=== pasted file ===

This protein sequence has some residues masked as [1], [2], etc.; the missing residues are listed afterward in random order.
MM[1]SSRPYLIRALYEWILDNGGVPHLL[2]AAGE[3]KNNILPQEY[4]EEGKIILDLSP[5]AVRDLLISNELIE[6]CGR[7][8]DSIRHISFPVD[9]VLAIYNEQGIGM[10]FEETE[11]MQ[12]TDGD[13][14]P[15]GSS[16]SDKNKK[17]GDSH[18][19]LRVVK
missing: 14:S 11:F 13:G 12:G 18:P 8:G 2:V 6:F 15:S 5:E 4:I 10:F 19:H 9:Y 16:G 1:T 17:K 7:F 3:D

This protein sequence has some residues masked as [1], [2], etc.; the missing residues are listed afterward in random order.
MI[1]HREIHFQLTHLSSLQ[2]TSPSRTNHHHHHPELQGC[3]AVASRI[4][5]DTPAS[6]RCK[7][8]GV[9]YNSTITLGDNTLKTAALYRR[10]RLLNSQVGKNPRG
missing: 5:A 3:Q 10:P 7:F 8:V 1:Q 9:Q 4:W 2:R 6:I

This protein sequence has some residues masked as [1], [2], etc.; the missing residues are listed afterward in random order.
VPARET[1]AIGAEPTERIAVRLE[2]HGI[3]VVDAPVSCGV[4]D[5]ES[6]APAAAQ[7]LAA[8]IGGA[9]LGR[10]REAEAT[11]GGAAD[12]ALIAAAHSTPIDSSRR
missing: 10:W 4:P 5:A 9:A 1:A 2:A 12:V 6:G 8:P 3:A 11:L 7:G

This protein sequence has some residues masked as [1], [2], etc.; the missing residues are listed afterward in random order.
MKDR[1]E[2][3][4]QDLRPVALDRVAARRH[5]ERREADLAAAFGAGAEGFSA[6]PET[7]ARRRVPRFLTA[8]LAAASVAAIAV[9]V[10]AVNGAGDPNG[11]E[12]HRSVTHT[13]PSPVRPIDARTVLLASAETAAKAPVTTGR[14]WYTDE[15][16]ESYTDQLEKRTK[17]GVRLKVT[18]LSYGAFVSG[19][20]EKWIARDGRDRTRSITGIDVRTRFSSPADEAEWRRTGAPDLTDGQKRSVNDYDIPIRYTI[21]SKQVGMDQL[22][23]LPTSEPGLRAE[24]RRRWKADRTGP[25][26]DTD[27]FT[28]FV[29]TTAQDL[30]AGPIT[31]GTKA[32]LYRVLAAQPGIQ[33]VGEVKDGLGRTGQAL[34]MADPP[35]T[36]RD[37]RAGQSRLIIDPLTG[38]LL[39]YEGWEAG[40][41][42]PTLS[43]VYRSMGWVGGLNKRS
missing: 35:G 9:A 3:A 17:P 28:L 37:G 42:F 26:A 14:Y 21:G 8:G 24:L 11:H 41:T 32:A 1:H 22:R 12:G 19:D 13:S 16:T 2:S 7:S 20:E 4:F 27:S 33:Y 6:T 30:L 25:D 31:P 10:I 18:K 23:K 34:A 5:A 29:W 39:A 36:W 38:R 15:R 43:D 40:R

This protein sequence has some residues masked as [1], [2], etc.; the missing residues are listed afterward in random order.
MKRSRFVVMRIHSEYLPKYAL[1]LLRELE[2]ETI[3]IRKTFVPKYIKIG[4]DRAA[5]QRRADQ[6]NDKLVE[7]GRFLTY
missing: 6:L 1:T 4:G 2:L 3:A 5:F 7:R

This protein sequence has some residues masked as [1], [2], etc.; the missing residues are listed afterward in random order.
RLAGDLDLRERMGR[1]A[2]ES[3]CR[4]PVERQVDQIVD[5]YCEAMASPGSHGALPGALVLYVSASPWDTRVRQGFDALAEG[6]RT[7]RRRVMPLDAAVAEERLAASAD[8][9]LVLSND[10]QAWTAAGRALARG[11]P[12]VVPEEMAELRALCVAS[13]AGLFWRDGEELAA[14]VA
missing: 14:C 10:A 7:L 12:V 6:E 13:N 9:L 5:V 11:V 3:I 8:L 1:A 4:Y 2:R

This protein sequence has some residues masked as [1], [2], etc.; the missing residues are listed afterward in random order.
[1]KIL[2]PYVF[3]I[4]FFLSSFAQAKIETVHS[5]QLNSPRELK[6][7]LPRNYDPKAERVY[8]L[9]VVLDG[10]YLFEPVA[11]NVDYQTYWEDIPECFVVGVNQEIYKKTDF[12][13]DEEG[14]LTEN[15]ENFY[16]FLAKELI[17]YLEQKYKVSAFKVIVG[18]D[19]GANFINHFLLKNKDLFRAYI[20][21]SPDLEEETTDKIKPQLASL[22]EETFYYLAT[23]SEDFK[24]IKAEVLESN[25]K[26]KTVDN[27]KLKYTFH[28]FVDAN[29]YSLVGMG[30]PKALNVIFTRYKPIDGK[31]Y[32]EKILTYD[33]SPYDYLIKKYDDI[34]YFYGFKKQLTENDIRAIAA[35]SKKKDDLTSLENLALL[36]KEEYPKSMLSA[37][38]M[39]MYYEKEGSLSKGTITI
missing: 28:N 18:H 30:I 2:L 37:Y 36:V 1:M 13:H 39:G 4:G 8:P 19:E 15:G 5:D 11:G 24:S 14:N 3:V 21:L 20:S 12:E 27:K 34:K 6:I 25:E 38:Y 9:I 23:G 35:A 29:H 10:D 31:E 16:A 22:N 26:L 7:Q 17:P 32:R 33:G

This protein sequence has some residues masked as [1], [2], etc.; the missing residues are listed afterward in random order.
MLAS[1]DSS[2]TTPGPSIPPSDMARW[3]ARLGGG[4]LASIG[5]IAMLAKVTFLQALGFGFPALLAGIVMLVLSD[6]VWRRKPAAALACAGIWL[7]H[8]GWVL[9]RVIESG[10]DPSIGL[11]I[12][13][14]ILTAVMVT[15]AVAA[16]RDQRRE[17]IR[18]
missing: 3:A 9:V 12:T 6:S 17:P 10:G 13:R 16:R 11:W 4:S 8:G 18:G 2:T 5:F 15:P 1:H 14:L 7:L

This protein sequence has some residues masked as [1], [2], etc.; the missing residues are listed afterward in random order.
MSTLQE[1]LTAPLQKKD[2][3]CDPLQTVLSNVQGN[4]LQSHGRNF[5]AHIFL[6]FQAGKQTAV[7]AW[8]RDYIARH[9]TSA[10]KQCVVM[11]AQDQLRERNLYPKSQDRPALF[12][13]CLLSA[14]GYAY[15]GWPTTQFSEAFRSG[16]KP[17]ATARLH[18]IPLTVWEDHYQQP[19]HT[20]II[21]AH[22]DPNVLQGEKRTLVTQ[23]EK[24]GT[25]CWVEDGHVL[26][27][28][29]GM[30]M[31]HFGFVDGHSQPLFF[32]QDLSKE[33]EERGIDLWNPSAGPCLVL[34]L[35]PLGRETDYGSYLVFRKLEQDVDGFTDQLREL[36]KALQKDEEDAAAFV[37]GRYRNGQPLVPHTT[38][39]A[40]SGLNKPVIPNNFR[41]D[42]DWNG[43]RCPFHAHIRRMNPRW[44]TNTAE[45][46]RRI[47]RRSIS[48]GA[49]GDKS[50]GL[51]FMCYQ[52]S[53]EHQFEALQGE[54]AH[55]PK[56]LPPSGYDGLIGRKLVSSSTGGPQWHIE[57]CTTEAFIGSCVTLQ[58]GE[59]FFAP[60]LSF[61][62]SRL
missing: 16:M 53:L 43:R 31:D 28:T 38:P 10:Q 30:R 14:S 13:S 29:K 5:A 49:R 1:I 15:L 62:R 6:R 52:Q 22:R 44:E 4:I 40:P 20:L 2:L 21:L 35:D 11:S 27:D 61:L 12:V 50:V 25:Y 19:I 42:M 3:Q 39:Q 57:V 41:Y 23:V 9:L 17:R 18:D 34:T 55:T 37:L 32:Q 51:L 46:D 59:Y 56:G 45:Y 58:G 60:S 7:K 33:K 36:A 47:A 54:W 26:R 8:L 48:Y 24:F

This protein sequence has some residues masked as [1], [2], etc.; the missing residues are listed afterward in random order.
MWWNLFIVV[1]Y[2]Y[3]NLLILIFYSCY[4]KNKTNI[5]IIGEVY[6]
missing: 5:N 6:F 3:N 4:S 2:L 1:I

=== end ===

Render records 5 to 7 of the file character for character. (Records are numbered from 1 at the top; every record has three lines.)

This protein sequence has some residues masked as [1], [2], etc.; the missing residues are listed afterward in random order.
MKRSRFVVMRIHSEYLPKYAL[1]LLRELE[2]ETI[3]IRKTFVPKYIKIG[4]DRAA[5]QRRADQ[6]NDKLVE[7]GRFLTY
missing: 6:L 1:T 4:G 2:L 3:A 5:F 7:R

This protein sequence has some residues masked as [1], [2], etc.; the missing residues are listed afterward in random order.
RLAGDLDLRERMGR[1]A[2]ES[3]CR[4]PVERQVDQIVD[5]YCEAMASPGSHGALPGALVLYVSASPWDTRVRQGFDALAEG[6]RT[7]RRRVMPLDAAVAEERLAASAD[8][9]LVLSND[10]QAWTAAGRALARG[11]P[12]VVPEEMAELRALCVAS[13]AGLFWRDGEELAA[14]VA
missing: 14:C 10:A 7:L 12:V 6:E 13:N 9:L 5:V 11:V 3:I 8:L 1:A 4:Y 2:R

This protein sequence has some residues masked as [1], [2], etc.; the missing residues are listed afterward in random order.
[1]KIL[2]PYVF[3]I[4]FFLSSFAQAKIETVHS[5]QLNSPRELK[6][7]LPRNYDPKAERVY[8]L[9]VVLDG[10]YLFEPVA[11]NVDYQTYWEDIPECFVVGVNQEIYKKTDF[12][13]DEEG[14]LTEN[15]ENFY[16]FLAKELI[17]YLEQKYKVSAFKVIVG[18]D[19]GANFINHFLLKNKDLFRAYI[20][21]SPDLEEETTDKIKPQLASL[22]EETFYYLAT[23]SEDFK[24]IKAEVLESN[25]K[26]KTVDN[27]KLKYTFH[28]FVDAN[29]YSLVGMG[30]PKALNVIFTRYKPIDGK[31]Y[32]EKILTYD[33]SPYDYLIKKYDDI[34]YFYGFKKQLTENDIRAIAA[35]SKKKDDLTSLENLALL[36]KEEYPKSMLSA[37][38]M[39]MYYEKEGSLSKGTITI
missing: 28:N 18:H 30:I 2:L 37:Y 36:V 1:M 13:H 39:G 4:G 8:P 19:E 15:G 5:D 11:G 24:S 14:N 3:V 21:L 20:S 12:E 27:K 34:K 6:I 25:E 38:Y 9:I 23:G 35:A 29:H 10:D 31:E 16:A 22:N 26:L 7:Q 17:P 32:R 33:G